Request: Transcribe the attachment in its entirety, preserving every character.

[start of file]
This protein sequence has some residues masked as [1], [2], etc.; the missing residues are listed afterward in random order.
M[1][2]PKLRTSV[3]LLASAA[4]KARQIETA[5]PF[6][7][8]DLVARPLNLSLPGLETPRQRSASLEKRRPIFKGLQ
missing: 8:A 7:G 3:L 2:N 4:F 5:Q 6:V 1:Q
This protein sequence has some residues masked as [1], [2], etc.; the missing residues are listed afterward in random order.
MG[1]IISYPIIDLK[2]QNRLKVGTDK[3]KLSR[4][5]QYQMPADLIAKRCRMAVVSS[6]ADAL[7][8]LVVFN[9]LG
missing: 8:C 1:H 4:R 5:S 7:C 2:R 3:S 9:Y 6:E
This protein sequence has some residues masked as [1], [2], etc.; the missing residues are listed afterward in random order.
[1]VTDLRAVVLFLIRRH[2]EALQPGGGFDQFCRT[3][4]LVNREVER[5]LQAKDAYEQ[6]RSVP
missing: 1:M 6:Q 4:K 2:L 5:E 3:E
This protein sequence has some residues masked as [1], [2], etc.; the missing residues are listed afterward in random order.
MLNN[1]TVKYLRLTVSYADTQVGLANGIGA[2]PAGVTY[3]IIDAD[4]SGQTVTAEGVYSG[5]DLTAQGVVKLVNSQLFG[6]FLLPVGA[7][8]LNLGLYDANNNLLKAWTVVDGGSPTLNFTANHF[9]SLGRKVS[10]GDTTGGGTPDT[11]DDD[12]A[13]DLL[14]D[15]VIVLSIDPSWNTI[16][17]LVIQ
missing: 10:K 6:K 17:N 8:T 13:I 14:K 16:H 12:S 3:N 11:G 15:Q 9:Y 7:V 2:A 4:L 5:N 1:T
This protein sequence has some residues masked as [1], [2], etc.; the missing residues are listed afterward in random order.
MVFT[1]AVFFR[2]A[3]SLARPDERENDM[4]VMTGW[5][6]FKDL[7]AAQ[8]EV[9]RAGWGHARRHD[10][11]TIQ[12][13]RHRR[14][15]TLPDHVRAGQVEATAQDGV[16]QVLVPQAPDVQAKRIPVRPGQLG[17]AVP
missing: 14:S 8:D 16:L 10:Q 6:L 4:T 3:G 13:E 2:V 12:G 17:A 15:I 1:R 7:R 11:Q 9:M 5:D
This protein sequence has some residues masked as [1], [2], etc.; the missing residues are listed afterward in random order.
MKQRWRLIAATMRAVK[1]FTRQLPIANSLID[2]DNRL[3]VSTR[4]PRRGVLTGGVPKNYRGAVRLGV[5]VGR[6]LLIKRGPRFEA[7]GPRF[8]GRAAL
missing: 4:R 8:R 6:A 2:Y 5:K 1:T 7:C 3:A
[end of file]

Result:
This protein sequence has some residues masked as [1], [2], etc.; the missing residues are listed afterward in random order.
M[1][2]PKLRTSV[3]LLASAA[4]KARQIETA[5]PF[6][7][8]DLVARPLNLSLPGLETPRQRSASLEKRRPIFKGLQ
missing: 8:A 7:G 3:L 2:N 4:F 5:Q 6:V 1:Q
This protein sequence has some residues masked as [1], [2], etc.; the missing residues are listed afterward in random order.
MG[1]IISYPIIDLK[2]QNRLKVGTDK[3]KLSR[4][5]QYQMPADLIAKRCRMAVVSS[6]ADAL[7][8]LVVFN[9]LG
missing: 8:C 1:H 4:R 5:S 7:C 2:R 3:S 9:Y 6:E
This protein sequence has some residues masked as [1], [2], etc.; the missing residues are listed afterward in random order.
[1]VTDLRAVVLFLIRRH[2]EALQPGGGFDQFCRT[3][4]LVNREVER[5]LQAKDAYEQ[6]RSVP
missing: 1:M 6:Q 4:K 2:L 5:E 3:E
This protein sequence has some residues masked as [1], [2], etc.; the missing residues are listed afterward in random order.
MLNN[1]TVKYLRLTVSYADTQVGLANGIGA[2]PAGVTY[3]IIDAD[4]SGQTVTAEGVYSG[5]DLTAQGVVKLVNSQLFG[6]FLLPVGA[7][8]LNLGLYDANNNLLKAWTVVDGGSPTLNFTANHF[9]SLGRKVS[10]GDTTGGGTPDT[11]DDD[12]A[13]DLL[14]D[15]VIVLSIDPSWNTI[16][17]LVIQ
missing: 10:K 6:K 17:N 8:T 13:I 14:K 16:H 12:S 3:N 11:G 15:Q 9:Y 7:V 2:A 4:L 5:N 1:T
This protein sequence has some residues masked as [1], [2], etc.; the missing residues are listed afterward in random order.
MVFT[1]AVFFR[2]A[3]SLARPDERENDM[4]VMTGW[5][6]FKDL[7]AAQ[8]EV[9]RAGWGHARRHD[10][11]TIQ[12][13]RHRR[14][15]TLPDHVRAGQVEATAQDGV[16]QVLVPQAPDVQAKRIPVRPGQLG[17]AVP
missing: 14:S 8:D 16:L 10:Q 6:L 4:T 3:G 13:E 2:V 12:G 17:A 15:I 1:R 7:R 11:Q 9:M 5:D
This protein sequence has some residues masked as [1], [2], etc.; the missing residues are listed afterward in random order.
MKQRWRLIAATMRAVK[1]FTRQLPIANSLID[2]DNRL[3]VSTR[4]PRRGVLTGGVPKNYRGAVRLGV[5]VGR[6]LLIKRGPRFEA[7]GPRF[8]GRAAL
missing: 4:R 8:R 6:A 2:Y 5:K 1:T 7:C 3:A